According to a recent international survey commissioned by the Historica-Dominion Institute, 53 per cent of adults in the world's 24 leading economies said they would immigrate to Canada. It's always nice to read these things.
Still, I couldn't help thinking about an anecdote while visiting France in my early twenties. Those were the days when the Canadian passport had a mystical aura (Harper put a few dents in it since his arrival) and I was hitchhiking my way around with a Canadian flag. At one point, I was picked up by an old French couple who told me that when they saw the Canadian flag they instantly knew I could only be a good person. I candidly told them that we also had thugs in Canada; they simply wouldn't believe it.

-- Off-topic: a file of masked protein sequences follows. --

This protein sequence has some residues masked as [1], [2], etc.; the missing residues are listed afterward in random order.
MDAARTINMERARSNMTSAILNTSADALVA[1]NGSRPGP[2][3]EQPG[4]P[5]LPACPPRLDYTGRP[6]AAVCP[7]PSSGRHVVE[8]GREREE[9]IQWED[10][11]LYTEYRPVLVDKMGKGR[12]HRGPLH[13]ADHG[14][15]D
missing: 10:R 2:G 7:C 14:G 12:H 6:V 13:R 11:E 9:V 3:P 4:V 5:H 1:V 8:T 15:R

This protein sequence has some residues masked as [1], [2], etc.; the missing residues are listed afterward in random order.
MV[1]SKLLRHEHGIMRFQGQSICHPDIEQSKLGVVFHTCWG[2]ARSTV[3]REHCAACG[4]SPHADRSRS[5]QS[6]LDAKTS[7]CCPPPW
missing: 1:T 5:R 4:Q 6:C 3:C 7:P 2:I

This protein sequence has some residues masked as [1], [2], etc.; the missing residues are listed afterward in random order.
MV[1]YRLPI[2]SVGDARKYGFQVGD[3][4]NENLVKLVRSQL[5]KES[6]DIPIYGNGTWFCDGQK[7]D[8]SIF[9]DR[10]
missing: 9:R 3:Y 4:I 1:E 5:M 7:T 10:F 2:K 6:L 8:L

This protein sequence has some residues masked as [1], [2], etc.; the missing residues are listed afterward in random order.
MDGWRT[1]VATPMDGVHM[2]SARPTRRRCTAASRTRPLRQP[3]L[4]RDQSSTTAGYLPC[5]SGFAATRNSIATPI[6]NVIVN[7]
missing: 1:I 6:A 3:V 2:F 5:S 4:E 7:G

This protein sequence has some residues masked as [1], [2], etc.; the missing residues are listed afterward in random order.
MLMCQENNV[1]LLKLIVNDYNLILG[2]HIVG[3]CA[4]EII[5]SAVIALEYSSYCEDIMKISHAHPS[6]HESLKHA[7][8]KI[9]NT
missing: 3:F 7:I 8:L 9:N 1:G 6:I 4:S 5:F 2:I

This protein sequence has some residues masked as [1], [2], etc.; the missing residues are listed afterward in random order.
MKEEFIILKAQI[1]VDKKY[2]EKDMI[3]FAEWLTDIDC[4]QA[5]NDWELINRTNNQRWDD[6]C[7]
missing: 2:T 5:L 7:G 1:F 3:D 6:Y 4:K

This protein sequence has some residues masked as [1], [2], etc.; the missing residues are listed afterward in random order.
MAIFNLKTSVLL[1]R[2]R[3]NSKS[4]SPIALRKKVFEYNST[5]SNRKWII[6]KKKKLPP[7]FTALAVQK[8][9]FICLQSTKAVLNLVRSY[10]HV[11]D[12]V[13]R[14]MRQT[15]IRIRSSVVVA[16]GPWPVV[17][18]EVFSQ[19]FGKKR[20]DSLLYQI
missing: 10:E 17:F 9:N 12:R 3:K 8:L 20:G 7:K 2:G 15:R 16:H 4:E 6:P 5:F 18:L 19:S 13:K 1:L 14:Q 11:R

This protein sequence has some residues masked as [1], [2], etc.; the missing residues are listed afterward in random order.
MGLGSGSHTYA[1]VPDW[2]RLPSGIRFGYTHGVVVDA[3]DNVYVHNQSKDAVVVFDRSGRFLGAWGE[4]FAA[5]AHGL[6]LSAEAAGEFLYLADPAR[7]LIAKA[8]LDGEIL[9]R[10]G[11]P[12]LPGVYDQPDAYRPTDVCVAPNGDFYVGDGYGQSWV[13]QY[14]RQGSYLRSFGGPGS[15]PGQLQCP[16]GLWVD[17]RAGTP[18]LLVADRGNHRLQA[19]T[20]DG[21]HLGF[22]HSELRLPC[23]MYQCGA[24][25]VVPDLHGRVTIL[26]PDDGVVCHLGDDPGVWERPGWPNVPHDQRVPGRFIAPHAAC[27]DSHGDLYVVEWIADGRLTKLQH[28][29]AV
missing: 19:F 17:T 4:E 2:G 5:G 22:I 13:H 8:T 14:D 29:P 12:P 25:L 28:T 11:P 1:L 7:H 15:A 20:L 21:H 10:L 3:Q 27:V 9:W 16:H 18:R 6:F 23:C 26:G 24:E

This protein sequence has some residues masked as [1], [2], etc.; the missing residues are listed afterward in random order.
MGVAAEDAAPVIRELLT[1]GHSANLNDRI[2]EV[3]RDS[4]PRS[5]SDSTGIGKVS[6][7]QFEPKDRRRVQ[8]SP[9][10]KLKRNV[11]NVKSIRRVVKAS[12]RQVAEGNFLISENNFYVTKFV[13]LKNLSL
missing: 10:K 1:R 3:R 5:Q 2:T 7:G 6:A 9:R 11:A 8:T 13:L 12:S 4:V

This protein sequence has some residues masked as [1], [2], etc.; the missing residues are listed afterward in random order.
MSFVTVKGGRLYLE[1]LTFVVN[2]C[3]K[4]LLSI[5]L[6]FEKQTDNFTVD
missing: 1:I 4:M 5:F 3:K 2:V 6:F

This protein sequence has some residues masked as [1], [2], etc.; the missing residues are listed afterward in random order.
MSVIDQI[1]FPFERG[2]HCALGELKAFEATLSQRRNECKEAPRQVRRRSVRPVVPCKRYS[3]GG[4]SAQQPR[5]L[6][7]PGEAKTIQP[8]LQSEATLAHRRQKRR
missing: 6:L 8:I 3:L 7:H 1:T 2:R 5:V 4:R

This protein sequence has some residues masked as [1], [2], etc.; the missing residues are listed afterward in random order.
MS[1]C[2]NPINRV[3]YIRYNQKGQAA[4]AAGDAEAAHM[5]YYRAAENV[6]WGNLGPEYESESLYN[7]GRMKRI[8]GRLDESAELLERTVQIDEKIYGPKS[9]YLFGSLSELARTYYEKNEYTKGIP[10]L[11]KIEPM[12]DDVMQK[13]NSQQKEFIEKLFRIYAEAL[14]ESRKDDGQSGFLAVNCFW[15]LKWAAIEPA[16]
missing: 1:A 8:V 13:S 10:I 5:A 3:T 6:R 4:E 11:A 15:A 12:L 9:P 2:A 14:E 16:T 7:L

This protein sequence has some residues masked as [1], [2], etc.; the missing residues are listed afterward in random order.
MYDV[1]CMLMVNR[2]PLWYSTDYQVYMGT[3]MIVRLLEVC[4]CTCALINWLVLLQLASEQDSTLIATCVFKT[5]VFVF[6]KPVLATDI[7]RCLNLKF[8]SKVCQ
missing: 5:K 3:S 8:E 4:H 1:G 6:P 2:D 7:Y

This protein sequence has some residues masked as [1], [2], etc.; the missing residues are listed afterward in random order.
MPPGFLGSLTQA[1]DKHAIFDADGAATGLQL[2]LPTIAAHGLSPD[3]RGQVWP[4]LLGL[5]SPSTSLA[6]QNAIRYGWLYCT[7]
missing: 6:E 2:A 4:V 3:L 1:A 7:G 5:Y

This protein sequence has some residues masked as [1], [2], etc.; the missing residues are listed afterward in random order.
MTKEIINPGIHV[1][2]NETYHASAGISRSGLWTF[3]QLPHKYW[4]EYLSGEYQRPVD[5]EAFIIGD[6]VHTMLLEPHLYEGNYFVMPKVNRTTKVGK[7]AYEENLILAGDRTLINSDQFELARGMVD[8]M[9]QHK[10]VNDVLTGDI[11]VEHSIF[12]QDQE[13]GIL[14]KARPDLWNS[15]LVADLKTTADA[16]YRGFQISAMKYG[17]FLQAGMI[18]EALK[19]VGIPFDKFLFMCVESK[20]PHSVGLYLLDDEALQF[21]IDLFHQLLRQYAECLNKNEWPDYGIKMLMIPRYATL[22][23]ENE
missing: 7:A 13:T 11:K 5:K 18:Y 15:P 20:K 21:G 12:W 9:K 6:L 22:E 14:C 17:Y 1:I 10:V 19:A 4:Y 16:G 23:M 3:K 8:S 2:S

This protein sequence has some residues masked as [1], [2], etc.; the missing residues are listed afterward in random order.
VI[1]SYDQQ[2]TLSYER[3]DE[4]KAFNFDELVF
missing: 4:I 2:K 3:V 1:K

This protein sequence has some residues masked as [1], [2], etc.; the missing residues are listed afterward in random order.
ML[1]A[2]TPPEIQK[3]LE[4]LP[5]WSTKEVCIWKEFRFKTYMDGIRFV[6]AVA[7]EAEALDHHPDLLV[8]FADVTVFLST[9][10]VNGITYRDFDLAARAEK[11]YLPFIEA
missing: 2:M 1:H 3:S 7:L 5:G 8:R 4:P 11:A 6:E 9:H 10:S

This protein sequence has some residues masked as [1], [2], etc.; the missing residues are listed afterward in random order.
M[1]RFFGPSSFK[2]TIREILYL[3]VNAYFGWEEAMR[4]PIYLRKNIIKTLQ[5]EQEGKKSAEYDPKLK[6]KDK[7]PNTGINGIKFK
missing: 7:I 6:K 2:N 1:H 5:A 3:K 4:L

More recently, I was chatting with a colleague who moved from France in the early 90s, during the biker war in Montréal. He, like the old couple, had an idealized vision of Canada and was shocked to discover thugs also existed on this side of the Atlantic.
With his usual caustic humor, La Presse's Pierre Foglia pens down a delightful column this morning. He makes a blatant point at how lame these surveys can be.
Click here [Google translation] to read it.